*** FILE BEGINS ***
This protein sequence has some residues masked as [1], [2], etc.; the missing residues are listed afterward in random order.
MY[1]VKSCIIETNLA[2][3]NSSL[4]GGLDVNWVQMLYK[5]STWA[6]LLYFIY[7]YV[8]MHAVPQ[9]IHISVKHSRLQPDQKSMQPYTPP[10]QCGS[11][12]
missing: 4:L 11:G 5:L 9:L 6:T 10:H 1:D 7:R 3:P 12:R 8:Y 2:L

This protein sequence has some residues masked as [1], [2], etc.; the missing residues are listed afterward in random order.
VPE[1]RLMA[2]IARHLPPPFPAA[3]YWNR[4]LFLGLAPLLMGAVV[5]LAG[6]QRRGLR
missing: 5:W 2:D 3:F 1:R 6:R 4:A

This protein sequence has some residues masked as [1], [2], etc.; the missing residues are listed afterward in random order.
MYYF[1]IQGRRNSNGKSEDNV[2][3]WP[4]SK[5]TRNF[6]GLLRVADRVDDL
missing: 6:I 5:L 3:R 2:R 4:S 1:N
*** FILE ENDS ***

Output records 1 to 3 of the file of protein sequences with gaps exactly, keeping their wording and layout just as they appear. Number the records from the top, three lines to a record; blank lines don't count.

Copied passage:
This protein sequence has some residues masked as [1], [2], etc.; the missing residues are listed afterward in random order.
MY[1]VKSCIIETNLA[2][3]NSSL[4]GGLDVNWVQMLYK[5]STWA[6]LLYFIY[7]YV[8]MHAVPQ[9]IHISVKHSRLQPDQKSMQPYTPP[10]QCGS[11][12]
missing: 4:L 11:G 5:L 9:L 6:T 10:H 1:D 7:R 3:P 12:R 8:Y 2:L

This protein sequence has some residues masked as [1], [2], etc.; the missing residues are listed afterward in random order.
VPE[1]RLMA[2]IARHLPPPFPAA[3]YWNR[4]LFLGLAPLLMGAVV[5]LAG[6]QRRGLR
missing: 5:W 2:D 3:F 1:R 6:R 4:A

This protein sequence has some residues masked as [1], [2], etc.; the missing residues are listed afterward in random order.
MYYF[1]IQGRRNSNGKSEDNV[2][3]WP[4]SK[5]TRNF[6]GLLRVADRVDDL
missing: 6:I 5:L 3:R 2:R 4:S 1:N